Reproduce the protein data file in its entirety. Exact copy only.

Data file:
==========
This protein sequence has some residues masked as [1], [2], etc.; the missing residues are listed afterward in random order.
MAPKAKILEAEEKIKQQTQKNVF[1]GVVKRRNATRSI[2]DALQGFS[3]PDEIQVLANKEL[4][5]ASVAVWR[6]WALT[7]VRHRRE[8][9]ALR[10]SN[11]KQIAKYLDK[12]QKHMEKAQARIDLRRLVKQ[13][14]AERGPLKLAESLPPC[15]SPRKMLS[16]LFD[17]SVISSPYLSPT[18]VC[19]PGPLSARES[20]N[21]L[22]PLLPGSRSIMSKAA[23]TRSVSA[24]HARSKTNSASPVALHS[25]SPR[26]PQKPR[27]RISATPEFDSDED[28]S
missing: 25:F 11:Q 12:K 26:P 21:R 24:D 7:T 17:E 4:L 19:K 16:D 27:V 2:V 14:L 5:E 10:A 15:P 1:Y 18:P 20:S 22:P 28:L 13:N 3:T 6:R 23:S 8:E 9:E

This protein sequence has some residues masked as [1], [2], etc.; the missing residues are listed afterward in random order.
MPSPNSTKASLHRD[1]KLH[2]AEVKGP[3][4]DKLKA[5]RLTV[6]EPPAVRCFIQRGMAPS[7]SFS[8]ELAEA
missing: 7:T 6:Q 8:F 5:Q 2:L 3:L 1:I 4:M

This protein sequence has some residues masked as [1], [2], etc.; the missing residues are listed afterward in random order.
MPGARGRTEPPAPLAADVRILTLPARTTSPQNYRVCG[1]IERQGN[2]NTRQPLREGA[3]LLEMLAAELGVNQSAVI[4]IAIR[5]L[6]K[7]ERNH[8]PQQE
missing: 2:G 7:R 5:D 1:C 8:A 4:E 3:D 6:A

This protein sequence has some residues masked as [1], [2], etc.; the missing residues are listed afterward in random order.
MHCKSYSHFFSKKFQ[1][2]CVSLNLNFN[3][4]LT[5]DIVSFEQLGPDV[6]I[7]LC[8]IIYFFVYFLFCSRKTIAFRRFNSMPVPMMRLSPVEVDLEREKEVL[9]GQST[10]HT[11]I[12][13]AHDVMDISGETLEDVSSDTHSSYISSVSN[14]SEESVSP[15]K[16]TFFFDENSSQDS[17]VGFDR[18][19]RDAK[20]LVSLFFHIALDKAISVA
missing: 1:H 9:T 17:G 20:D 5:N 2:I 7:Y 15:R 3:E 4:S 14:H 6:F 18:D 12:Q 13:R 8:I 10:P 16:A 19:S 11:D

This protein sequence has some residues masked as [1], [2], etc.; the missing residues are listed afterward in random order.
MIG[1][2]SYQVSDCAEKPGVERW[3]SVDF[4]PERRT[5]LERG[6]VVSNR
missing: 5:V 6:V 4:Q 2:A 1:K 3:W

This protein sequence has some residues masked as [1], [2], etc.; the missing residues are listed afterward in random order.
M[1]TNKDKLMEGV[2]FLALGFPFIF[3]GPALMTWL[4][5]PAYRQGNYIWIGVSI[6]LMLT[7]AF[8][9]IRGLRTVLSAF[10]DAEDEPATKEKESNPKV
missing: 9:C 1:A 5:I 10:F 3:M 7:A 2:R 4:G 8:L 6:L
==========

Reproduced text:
This protein sequence has some residues masked as [1], [2], etc.; the missing residues are listed afterward in random order.
MAPKAKILEAEEKIKQQTQKNVF[1]GVVKRRNATRSI[2]DALQGFS[3]PDEIQVLANKEL[4][5]ASVAVWR[6]WALT[7]VRHRRE[8][9]ALR[10]SN[11]KQIAKYLDK[12]QKHMEKAQARIDLRRLVKQ[13][14]AERGPLKLAESLPPC[15]SPRKMLS[16]LFD[17]SVISSPYLSPT[18]VC[19]PGPLSARES[20]N[21]L[22]PLLPGSRSIMSKAA[23]TRSVSA[24]HARSKTNSASPVALHS[25]SPR[26]PQKPR[27]RISATPEFDSDED[28]S
missing: 25:F 11:Q 12:K 26:P 21:R 24:D 7:T 17:E 4:L 19:K 16:D 27:V 2:V 14:L 5:E 10:A 15:P 1:Y 18:P 20:S 22:P 28:L 13:N 3:T 6:R 23:S 8:E 9:E

This protein sequence has some residues masked as [1], [2], etc.; the missing residues are listed afterward in random order.
MPSPNSTKASLHRD[1]KLH[2]AEVKGP[3][4]DKLKA[5]RLTV[6]EPPAVRCFIQRGMAPS[7]SFS[8]ELAEA
missing: 7:T 6:Q 8:F 5:Q 2:L 3:L 1:I 4:M

This protein sequence has some residues masked as [1], [2], etc.; the missing residues are listed afterward in random order.
MPGARGRTEPPAPLAADVRILTLPARTTSPQNYRVCG[1]IERQGN[2]NTRQPLREGA[3]LLEMLAAELGVNQSAVI[4]IAIR[5]L[6]K[7]ERNH[8]PQQE
missing: 2:G 7:R 5:D 1:C 8:A 4:E 3:D 6:A

This protein sequence has some residues masked as [1], [2], etc.; the missing residues are listed afterward in random order.
MHCKSYSHFFSKKFQ[1][2]CVSLNLNFN[3][4]LT[5]DIVSFEQLGPDV[6]I[7]LC[8]IIYFFVYFLFCSRKTIAFRRFNSMPVPMMRLSPVEVDLEREKEVL[9]GQST[10]HT[11]I[12][13]AHDVMDISGETLEDVSSDTHSSYISSVSN[14]SEESVSP[15]K[16]TFFFDENSSQDS[17]VGFDR[18][19]RDAK[20]LVSLFFHIALDKAISVA
missing: 1:H 9:T 17:G 20:D 5:N 2:I 7:Y 15:R 3:E 4:S 14:H 6:F 18:D 12:Q 13:R 8:I 10:P 16:A 19:S 11:D

This protein sequence has some residues masked as [1], [2], etc.; the missing residues are listed afterward in random order.
MIG[1][2]SYQVSDCAEKPGVERW[3]SVDF[4]PERRT[5]LERG[6]VVSNR
missing: 5:V 6:V 4:Q 2:A 1:K 3:W

This protein sequence has some residues masked as [1], [2], etc.; the missing residues are listed afterward in random order.
M[1]TNKDKLMEGV[2]FLALGFPFIF[3]GPALMTWL[4][5]PAYRQGNYIWIGVSI[6]LMLT[7]AF[8][9]IRGLRTVLSAF[10]DAEDEPATKEKESNPKV
missing: 9:C 1:A 5:I 10:F 3:M 7:A 2:R 4:G 8:L 6:L